August 29, 2023


2011-2021 / 1123 min
Review by Fluffy the Fearless😺

Maybe not quite complete, but pretty damn close…

The Complete Story of Film consists of two documentaries directed and narrated by Mark Cousins, whose impressive resume includes numerous books and features on the subject. 2011’s The Story of Film: An Odyssey is aptly named…over 15 hours divided into chapters, each focusing on a particular era or theme. Cousins’ 2021 follow-up, The Story of Film: A New Generation, is a two-part, three hour examination that primarily discusses films and directors of the 21st Century. Together, this is an exhaustive look at the medium’s 130 year history. If you think you already know it all, think again.

Dating all the way back to the mid-1890s, we’re shown the earliest examples of moving images and those who invented them, the evolution from nickelodeon-type entertainment to screenings for mass audiences, the first films with actual stories, and most importantly, technical innovations. The early chapters are especially interesting, where we can appreciate the first attempts at actual editing, special effects and experiments with camera movement.

The Story of Film is more-or-less told chronologically, though Cousins often presents examples of technical or creative firsts by pioneering directors, followed by clips of modern films which utilize the same techniques and concepts. And really, it’s amazing how many of cinema’s best tricks are actually over a century old.  

Since every story needs a bad guy, we give you the man who remade Psycho.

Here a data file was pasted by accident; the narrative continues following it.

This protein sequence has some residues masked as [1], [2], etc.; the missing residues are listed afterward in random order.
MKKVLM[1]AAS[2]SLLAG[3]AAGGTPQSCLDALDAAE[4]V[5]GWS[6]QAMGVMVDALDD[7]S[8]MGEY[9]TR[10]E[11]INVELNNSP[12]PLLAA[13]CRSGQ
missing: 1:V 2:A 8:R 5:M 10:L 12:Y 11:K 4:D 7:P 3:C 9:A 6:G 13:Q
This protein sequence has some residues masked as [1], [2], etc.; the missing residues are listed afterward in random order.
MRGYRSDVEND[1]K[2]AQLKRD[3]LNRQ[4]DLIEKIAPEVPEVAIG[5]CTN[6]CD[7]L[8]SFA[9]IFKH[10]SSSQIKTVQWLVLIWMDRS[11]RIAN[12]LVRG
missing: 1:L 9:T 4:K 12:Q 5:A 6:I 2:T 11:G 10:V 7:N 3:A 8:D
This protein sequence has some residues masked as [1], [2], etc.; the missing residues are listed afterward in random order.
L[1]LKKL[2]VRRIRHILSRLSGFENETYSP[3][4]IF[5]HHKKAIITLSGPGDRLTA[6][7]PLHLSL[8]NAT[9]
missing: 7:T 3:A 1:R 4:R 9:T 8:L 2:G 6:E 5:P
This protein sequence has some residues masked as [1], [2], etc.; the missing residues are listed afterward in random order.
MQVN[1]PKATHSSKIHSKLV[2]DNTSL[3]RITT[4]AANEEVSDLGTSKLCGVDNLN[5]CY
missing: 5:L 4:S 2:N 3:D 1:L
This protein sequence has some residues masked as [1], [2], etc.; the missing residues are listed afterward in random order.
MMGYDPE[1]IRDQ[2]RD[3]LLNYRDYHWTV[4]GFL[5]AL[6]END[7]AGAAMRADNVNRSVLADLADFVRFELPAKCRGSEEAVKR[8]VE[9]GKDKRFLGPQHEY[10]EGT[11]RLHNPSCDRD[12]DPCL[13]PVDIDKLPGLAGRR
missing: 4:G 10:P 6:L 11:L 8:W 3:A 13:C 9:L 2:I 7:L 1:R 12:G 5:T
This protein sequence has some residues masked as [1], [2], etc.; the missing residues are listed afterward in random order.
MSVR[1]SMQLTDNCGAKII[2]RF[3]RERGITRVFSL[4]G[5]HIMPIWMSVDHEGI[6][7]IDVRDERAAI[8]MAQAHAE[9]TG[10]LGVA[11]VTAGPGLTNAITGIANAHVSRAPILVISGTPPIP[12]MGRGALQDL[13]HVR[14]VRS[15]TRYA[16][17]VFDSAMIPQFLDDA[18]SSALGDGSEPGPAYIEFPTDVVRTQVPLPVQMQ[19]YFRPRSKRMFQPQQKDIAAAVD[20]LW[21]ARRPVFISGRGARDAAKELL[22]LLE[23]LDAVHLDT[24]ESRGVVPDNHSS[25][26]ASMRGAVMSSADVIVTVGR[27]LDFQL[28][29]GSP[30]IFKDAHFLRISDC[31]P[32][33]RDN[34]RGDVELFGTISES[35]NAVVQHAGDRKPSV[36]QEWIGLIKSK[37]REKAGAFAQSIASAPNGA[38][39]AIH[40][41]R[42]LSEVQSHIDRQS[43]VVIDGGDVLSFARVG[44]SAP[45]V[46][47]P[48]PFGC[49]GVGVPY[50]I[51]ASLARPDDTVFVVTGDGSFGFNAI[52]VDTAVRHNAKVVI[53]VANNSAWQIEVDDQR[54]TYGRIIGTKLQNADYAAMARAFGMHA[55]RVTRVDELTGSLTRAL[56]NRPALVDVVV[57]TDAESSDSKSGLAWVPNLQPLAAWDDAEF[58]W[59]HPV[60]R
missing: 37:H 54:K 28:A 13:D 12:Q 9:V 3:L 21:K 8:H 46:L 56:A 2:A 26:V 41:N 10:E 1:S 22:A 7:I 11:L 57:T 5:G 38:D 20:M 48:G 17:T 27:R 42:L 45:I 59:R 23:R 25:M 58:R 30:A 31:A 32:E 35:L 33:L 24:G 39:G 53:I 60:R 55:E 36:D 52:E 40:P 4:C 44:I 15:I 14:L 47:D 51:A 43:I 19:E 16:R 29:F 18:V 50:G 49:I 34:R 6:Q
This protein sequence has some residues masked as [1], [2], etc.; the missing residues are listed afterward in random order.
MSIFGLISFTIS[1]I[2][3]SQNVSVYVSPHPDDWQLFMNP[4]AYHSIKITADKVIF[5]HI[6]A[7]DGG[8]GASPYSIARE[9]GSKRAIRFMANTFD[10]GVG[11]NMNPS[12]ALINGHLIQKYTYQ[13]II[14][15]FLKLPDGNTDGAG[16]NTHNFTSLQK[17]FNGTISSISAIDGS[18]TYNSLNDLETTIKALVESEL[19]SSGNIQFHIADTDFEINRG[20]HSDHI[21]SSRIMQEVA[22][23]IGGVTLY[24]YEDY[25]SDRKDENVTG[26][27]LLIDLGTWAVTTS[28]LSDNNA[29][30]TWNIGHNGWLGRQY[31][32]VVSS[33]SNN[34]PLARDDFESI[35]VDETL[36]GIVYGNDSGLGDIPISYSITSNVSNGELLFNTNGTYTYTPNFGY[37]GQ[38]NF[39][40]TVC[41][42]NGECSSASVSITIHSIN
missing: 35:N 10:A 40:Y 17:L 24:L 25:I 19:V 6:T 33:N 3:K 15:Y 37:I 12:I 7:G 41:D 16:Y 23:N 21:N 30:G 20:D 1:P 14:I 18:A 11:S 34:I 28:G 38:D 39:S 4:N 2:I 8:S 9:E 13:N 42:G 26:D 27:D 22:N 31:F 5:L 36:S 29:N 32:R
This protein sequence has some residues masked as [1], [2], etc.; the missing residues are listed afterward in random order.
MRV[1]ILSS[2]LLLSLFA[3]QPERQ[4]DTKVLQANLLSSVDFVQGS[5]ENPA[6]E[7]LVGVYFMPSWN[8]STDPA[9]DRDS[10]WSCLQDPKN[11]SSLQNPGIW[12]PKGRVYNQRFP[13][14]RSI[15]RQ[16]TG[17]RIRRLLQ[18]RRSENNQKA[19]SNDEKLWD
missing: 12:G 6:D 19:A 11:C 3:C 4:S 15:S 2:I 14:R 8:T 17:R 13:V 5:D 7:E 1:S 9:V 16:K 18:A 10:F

But this isn’t just about film’s technical history. There’s an equal emphasis on various film movements, as well as innovative and/or groundbreaking storytelling by both legendary and obscure filmmakers from around the world. Speaking of which, The Story of Film is truly a global history. Cinema from every continent is given as much screen time and analysis as those hailing from Hollywood. If nothing else, the audience is introduced to scores of artists we may not have ever heard of, but are the Scorseses, Hitchcocks and Fords of their own countries.

Of course, both documentaries feature hundreds and hundreds of film clips - classic & obscure - along with commentary & interviews explaining their artistry, relevance to the era and historical significance. Acquiring the rights to all of ‘em must have been a logistical nightmare, but chances are the viewer’s gonna be introduced to quite a few films to put on their gotta-see list.

However, Cousins’ subjectivity is an occasional distraction. I suppose that’s unavoidable, but his personal preferences do keep this from being a truly complete history. He’s clearly in love with existential & experimental cinema, which is fine, but just because one doesn’t appreciate the more exploitative side of the industry doesn’t make it less historically relevant (with a handful of notable exceptions, the genres of science-fiction, horror and erotica are virtually ignored). 

As for his narration, it ranges from academic and analytical to openly fawning over certain directors (while being comparatively dismissive of others). And even though he doesn’t overtly express it, one can sense he doesn’t hold much of “Hollywood” in high regard, particularly once digital filmmaking became commonplace.

Still, The Complete Story of Film is an epic journey through cinema history, from its birth to speculation about the future. Subjectively, there are bound to be some glaring omissions (What? No Solaris? No Apocalypse Now? For shame!), but it’s hard to argue what Mark Cousins chooses to include. Revealing, knowledgeable and entertaining, the sheer scope of this thing makes it essential viewing for cinephiles.


SUPPLEMENTAL BOOKLET - Includes an interview with director-narrator Mark Cousins; a multi-chapter chronicle on the making of the film by Cousins; index of film clips & directors featured in each chapter.

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